- Category: USS Arizona Survivor Stories
- Last Updated: Saturday, 21 November 2015 21:56
- Published: Sunday, 21 April 2002 00:00
Herbert Vincent Buehl
Fireman Third Class on 7 December 1941
Submitted by Herbert V. Buehl
U.S.S. Arizona Tour of Duty Remembrances
7 December 1940 to 7 December 1941
I was assigned to the USS Arizona out of Great Lakes Naval Center outside of Chicago, Illinois. Our training had been cut short because of the Navy's need to bring all ships up to full complement. We had 120 men in the 91st Recruit Company at Great Lakes and, out of that number, most of us were assigned to the Arizona. Only the men who were going to schools for special training, or who were sick at the time of shipping out, didn't go with us.
It took us three days by a special troop train to get to Seattle, Washington. We arrived early (5:00 AM) on the fourth day and were taken from the train station to the ferry landing. We still looked like raw recruits, all lined up, waiting for the ferry to come. We took quite a ribbing from the "old salts" who were waiting with their girlfriends, and maybe some wives, to catch the ferry for Bremerton Shipyard.
After arriving aboard ship, they had us muster on the foss'cle (Forecastle deck) to be assigned to our divisions. I was originally assigned to the "A" Division which was the motor mechanics, but I went to the engineering office and asked if I could be an electrician striker. They could see no problem with that, so I was then assigned to the "E" Division.
The "E" Division was made up of four sections: POWER, which was the maintenance of all electric motors; LIGHTING, which was the maintenance of all lighting circuits; IC or INTERCOMMUNICATIONS, the maintenance of all telephone circuits; and POWER DISTRIBUTION, the maintenance of the four generators, the two switchboards and the testing of all electrical circuits. I was assigned to the power distribution gang and worked in that area until about September of 1941.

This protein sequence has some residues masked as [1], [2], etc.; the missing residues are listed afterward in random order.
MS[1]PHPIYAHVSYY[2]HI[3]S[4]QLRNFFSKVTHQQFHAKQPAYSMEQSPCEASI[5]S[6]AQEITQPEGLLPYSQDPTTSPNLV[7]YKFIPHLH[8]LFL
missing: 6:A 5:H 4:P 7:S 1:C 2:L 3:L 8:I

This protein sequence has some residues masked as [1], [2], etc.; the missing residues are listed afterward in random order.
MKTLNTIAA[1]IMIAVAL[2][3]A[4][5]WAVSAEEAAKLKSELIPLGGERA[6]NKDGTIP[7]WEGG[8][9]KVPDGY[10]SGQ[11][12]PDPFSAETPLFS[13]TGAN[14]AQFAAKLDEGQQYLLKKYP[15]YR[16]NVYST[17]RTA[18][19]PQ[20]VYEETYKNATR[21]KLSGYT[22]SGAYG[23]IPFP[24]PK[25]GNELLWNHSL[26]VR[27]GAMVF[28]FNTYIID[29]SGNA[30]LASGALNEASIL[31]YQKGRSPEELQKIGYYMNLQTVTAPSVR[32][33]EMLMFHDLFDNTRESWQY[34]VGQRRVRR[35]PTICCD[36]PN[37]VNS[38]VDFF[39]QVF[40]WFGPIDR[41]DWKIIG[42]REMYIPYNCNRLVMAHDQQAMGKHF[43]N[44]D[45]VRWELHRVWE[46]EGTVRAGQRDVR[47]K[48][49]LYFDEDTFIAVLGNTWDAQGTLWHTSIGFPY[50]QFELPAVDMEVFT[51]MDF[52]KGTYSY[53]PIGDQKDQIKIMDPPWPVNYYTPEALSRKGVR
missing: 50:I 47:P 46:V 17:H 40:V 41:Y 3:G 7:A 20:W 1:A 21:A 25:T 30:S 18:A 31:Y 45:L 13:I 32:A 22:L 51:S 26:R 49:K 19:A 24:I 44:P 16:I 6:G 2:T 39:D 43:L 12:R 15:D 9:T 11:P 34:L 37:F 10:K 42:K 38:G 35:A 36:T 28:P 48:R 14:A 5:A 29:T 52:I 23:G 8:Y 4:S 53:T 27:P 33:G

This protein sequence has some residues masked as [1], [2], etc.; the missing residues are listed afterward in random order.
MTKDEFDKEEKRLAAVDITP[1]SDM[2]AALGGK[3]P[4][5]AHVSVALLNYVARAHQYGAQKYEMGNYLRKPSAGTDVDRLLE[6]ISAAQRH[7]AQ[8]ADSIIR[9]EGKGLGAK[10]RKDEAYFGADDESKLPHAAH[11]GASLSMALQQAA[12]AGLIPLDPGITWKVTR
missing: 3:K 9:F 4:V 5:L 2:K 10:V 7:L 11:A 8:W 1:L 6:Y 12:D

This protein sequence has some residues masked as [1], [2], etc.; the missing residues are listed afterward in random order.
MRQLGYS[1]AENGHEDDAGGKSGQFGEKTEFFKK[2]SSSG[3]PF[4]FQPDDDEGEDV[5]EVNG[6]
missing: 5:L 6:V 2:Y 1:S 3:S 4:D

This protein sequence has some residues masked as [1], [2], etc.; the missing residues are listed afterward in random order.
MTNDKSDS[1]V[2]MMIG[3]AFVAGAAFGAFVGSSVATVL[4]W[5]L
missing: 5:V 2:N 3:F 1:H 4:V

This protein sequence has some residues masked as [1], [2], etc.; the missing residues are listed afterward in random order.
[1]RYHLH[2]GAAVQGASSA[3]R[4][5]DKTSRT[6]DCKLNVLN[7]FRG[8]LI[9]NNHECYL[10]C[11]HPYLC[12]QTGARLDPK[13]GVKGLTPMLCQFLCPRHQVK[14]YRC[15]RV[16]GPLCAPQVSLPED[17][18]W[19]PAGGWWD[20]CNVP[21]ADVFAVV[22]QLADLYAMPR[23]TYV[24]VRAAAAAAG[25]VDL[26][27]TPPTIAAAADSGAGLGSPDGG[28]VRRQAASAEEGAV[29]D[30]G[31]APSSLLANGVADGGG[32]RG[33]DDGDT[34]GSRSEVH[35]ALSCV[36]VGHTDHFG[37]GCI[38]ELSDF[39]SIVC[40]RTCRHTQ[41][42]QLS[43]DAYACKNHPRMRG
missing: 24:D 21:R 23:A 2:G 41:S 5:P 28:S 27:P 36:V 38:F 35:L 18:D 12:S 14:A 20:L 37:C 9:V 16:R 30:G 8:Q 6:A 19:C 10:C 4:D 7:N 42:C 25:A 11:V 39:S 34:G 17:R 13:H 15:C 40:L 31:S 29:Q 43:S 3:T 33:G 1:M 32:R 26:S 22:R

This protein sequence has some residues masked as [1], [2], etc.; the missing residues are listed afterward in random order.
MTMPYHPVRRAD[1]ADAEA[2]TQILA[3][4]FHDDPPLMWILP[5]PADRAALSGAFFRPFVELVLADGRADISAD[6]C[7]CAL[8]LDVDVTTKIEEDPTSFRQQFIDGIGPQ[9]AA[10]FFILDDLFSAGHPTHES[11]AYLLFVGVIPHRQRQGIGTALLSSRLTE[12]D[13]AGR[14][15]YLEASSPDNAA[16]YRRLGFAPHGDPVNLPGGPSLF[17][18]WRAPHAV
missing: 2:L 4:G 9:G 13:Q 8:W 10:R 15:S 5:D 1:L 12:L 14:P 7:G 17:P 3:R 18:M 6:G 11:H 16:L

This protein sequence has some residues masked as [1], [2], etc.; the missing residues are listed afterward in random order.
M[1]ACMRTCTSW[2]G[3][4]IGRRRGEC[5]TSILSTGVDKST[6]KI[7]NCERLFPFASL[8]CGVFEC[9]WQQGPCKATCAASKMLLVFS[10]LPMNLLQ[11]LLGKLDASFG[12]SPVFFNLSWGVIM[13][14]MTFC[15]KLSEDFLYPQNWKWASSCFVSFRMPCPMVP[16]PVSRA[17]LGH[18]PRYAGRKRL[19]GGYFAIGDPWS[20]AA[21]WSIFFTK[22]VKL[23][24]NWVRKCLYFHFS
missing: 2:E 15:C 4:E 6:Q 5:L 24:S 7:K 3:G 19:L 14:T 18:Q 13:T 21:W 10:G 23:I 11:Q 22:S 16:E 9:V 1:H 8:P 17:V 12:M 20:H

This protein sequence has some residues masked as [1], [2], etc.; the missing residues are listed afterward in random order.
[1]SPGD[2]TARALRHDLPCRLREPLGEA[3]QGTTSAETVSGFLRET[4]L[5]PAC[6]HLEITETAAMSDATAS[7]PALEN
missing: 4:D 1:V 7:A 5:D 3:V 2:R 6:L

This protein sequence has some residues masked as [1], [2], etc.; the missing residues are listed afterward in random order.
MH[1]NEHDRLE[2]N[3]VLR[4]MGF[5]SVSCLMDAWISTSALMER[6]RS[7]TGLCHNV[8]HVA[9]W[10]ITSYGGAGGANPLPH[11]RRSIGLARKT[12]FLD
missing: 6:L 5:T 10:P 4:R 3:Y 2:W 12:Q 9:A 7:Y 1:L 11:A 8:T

I requested a change of duty to the lighting gang so I could broaden my knowledge of electrical work, never realizing at the time that this change would make me a survivor instead of a name listed in the shrine room at the USS Arizona Memorial. My battle station was also changed from the forward power distribution room, which was located near the center of the ship five decks down, to the aft repair party, which was located outside the radio shack three decks down, next to the doorway leading down to the passageway between the #3 and #4 gun turrets.
The USS Arizona was in the shipyard at Bremerton, Washington being overhauled and generally cleaned up, repainted, etc. Since most shipboard routines stop during that period of time, I was assigned to a Navy yard welder. Whenever he had to weld on the bulkhead, deck, etc., it was my job to stand fire watch with a CO2 extinguisher and put out any fires that might be caused by his welding. At the time I didn't care much for the job, thinking this wasn't going to make a sailor out of me. I found out later, when we had to chip paint, fire watching was a "racket".
We did a lot of chipping and painting on the Arizona, but I found out that that's what made our ship one of the best in the Navy. It was hard for me to believe that, had it not been for the threat of war, the Arizona at 25 years old would have been decommissioned.
- Next >>